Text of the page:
The Origins of Malloc


The 1973 Fourth Edition Unix kernel source code contains two routines, malloc and mfree, that manage the dynamic allocation and release of main memory blocks for in-memory processes and of continuous disk swap area blocks for swapped-out processes. Their implementation and history can teach us many things regarding modern computing.

Amazingly, these routines are used to allocate two very different types of resources: main memory areas and disk blocks. Both allocations use the same underlying data structure, a map. Each of the two maps (coremap and swapmap) is an array of structures containing the position and size of each allocated block. Consequently, one can surmise that the name malloc did not initially stand for “memory allocate”, but for “map allocate”.

The definition of the map structure is also interesting.

struct map {
        char *m_size;
        char *m_addr;

The structure is defined to contain two pointers to characters. However, m_size is actually used as an integer and m_addr can be either a memory address or a disk block offset. Playing fast and loose with pointers and integers was common at the time. It took developers more than a decade to shake off the habit with the introduction of more stringent type checking in C and its successort languages. In fact, when John Lions describes the map data structure in the 6th Edition Unix, he writes that character pointers are the same as unsigned integers. (The C programming language did not at the time have an unsigned data type.) Character pointers as unsigned integers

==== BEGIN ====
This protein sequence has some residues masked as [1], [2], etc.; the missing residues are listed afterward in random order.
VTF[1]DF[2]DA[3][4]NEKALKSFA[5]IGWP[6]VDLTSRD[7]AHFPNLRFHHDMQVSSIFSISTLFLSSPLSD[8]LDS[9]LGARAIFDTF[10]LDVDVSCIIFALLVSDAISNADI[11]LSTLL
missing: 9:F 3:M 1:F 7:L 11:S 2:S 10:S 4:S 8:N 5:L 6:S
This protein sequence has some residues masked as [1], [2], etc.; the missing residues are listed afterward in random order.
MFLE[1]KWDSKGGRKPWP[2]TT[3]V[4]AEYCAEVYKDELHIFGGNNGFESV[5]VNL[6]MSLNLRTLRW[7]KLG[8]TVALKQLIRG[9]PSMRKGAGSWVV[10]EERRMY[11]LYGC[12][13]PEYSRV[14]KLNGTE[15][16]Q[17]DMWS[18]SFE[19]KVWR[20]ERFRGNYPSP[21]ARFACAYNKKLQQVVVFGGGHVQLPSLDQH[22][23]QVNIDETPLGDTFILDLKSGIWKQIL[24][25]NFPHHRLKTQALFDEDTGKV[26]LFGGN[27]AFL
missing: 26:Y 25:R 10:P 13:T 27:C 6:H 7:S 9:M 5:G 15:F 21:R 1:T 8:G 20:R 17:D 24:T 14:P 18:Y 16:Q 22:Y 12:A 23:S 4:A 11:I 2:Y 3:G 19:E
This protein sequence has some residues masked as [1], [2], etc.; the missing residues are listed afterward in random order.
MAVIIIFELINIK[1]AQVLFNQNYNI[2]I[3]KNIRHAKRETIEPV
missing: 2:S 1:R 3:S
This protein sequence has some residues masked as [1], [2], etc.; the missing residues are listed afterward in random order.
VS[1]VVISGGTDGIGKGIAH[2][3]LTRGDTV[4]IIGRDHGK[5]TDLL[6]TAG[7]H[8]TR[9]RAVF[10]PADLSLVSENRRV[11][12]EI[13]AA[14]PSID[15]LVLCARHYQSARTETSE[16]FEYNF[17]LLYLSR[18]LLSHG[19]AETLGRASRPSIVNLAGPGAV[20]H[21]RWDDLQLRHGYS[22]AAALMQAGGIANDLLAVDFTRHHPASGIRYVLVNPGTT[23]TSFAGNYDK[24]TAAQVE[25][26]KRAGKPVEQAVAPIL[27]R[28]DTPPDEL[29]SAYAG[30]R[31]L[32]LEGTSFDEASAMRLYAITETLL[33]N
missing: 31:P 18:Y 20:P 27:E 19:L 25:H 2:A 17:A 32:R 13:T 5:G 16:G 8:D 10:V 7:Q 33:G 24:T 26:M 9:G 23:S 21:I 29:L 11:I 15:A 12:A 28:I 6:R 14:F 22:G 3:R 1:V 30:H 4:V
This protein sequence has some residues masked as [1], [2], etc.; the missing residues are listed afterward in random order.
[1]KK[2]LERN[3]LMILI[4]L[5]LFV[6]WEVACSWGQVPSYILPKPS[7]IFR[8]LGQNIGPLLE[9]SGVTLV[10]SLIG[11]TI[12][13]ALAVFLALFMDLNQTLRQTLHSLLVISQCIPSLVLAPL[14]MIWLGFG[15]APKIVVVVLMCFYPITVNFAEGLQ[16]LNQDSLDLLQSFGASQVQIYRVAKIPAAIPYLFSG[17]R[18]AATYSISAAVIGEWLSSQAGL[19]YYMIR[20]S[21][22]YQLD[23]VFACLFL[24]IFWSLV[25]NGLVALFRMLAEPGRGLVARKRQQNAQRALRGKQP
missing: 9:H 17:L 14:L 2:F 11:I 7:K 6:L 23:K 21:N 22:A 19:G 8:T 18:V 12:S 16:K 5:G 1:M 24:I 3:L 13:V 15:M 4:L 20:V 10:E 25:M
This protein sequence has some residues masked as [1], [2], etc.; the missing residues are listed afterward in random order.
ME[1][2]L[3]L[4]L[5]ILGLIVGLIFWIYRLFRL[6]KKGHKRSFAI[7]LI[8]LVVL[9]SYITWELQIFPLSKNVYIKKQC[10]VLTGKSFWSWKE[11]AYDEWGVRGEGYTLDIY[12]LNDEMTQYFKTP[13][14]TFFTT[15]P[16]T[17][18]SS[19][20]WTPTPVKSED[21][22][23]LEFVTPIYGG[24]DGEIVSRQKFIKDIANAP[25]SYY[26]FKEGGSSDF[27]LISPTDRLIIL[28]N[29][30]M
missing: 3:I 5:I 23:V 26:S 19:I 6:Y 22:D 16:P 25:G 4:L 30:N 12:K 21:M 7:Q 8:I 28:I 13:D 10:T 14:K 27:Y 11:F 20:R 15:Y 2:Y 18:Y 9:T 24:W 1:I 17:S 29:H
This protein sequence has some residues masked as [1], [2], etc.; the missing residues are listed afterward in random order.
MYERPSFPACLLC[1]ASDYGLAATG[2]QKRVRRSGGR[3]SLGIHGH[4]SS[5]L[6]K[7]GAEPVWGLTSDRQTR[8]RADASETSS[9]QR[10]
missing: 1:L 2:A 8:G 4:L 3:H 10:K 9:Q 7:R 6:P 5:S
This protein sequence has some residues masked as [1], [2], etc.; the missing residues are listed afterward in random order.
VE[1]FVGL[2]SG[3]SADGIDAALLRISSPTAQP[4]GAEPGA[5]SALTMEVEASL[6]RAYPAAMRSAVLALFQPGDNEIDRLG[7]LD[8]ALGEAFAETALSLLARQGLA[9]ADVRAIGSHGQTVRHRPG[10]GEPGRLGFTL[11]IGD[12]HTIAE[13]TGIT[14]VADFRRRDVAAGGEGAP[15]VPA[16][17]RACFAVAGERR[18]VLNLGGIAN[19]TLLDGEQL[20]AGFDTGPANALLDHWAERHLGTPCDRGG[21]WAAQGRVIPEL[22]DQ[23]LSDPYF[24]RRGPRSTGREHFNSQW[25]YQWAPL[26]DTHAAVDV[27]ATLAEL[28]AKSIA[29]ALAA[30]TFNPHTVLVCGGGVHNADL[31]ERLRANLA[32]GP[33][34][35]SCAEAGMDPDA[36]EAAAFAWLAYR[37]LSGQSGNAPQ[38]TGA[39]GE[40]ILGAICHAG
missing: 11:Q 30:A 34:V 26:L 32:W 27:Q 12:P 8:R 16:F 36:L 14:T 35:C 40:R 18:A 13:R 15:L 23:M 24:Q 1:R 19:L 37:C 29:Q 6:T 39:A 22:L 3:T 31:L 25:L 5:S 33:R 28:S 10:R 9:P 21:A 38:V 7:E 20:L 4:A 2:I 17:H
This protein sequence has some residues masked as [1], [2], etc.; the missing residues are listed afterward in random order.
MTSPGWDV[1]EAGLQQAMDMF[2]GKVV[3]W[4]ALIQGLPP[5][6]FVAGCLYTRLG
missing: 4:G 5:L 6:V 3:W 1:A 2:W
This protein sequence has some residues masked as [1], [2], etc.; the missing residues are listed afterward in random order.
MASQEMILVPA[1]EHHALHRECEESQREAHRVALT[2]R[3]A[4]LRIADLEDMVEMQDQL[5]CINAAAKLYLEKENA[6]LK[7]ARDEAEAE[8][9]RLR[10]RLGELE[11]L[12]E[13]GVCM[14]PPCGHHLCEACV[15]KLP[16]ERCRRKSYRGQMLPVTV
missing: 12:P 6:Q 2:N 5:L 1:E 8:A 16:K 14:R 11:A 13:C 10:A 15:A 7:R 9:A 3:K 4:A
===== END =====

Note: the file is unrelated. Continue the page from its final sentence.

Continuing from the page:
Both data structures survived until the 1979 7th Edition Unix, and swapmap could still be found in the 1980s Berkeley Unix distributions. By that time the swapmap array was being allocated dynamically. Also, through the introduction of memory management hardware, swapping out entire processes to disk was giving way to paging out smaller (virtual) memory pages. The name malloc survives to this day as the function used in the C programming language to dynamically allocate a memory block.

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Last modified: Thursday, September 14, 2017 11:47 am

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